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Campus Policing Hope

by msecadm4921

From the June print issue of Professional Security.

We’ve reported a couple of times on a Metropolitan Police scheme to train retail staff as special constables. If it proves a success in London, the concept could go national. At an even earlier stage is a similar scheme for campuses, the Association of University Chief Security Officers heard at Easter.

As with Shopwatch, the retail scheme, the Met hopes to attract volunteers in a win-win deal – yes, the private sector partner has to pay for their staff while they do a special constable’s training at Hendon, but the retailer or campus will get a uniformed police officer patrolling their patch, one day a fortnight; the Met get more specials, bobbies on the beat; and the special progresses his career and gets personal satisfaction – and free travel on and off duty, not to be sniffed at in London (see our April edition, page 65).

Queen Mary trial

At the AUCSO meeting at Aston, Richard Mackenzie, office services manager at Queen Mary, University of London, outlined the story so far. The CampusWatch volunteers could be teaching or in-house security or other staff, or students, he said. When not on patrol, the specials are doing their everyday work, yet bringing their police training to bear: “Meaning an increased awareness of criminal activity and increased confidence in dealing with any crime-related issues on campus. All this provides a reassuring dedicated police presence across the premises.” The campus scheme is very much on the same lines as the retail one, which was trialled in Camden then launched also in Regent Street and Oxford Street in November 2004. Richard Mackenzie quoted Bill Briggs, head of group security for Dixons Group, among the major retailers who have volunteer staff in the scheme, praising the enthusiasm of the specials and how the staff development alone gives payback – and reduced losses.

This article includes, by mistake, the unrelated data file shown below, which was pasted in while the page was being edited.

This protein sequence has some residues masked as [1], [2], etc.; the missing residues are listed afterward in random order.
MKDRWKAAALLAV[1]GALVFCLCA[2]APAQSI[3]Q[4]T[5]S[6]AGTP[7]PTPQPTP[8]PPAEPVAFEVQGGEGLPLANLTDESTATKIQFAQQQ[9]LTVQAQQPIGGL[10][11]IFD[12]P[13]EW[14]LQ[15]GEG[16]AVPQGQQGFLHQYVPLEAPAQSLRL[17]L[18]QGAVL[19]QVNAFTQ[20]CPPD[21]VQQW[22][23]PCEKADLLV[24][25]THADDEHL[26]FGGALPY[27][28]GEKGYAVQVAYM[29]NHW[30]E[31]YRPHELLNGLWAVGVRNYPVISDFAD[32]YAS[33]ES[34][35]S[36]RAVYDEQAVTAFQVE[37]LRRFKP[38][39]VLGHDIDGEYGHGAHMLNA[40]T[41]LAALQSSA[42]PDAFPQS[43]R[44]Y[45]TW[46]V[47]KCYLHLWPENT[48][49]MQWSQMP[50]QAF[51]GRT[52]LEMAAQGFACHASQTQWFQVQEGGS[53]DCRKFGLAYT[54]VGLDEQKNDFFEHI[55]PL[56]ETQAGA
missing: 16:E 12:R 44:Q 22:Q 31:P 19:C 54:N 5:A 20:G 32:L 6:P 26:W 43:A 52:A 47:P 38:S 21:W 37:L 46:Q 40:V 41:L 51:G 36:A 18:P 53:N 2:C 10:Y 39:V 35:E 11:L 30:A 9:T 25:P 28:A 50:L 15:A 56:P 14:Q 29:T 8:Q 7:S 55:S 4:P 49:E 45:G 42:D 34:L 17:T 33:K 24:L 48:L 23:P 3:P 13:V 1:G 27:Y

Salary attractive

Afterwards, Richard Mackenzie (who has a military background) told Professional Security that the aim was to recruit volunteers before September, for training purposes (before the start of the academic year). In case of conflicts of interest, the student CampusWatch patrollers would not go around their own campus; they would go around other campuses, and other colleges’ specials would patrol Queen Mary. The scheme could be a way for students to begin a policing career; Richard Mackenzie made the point that a Met Police starting salary might be quite attractive to a 21 or 22-year-old graduate. The university is already co-operating with police; thefts are down, thanks to some basic crime prevention work, with the help of the local police crime prevention officer. As reported last issue, the London-wide Safer Neighbourhoods initiative – whereby mixed police and community support officer teams are based in neighbourhoods – is having a good impact on campuses and other businesses that want to tap into the resource. Queen Mary is letting their local police team use an old security lodge. With all these schemes – and to repeat, CampusWatch is not live yet – Richard Mackenzie and Queen Mary security operation manager Robert Hunt’s hope is that more uniformed patrols will reduce crime even more. There are questions: if a security officer is a CampusWatch special, who is his manager, when? That will take protocols between the uni and the Met. Despite that, Richard Mackenzie is excited about the potential benefits.

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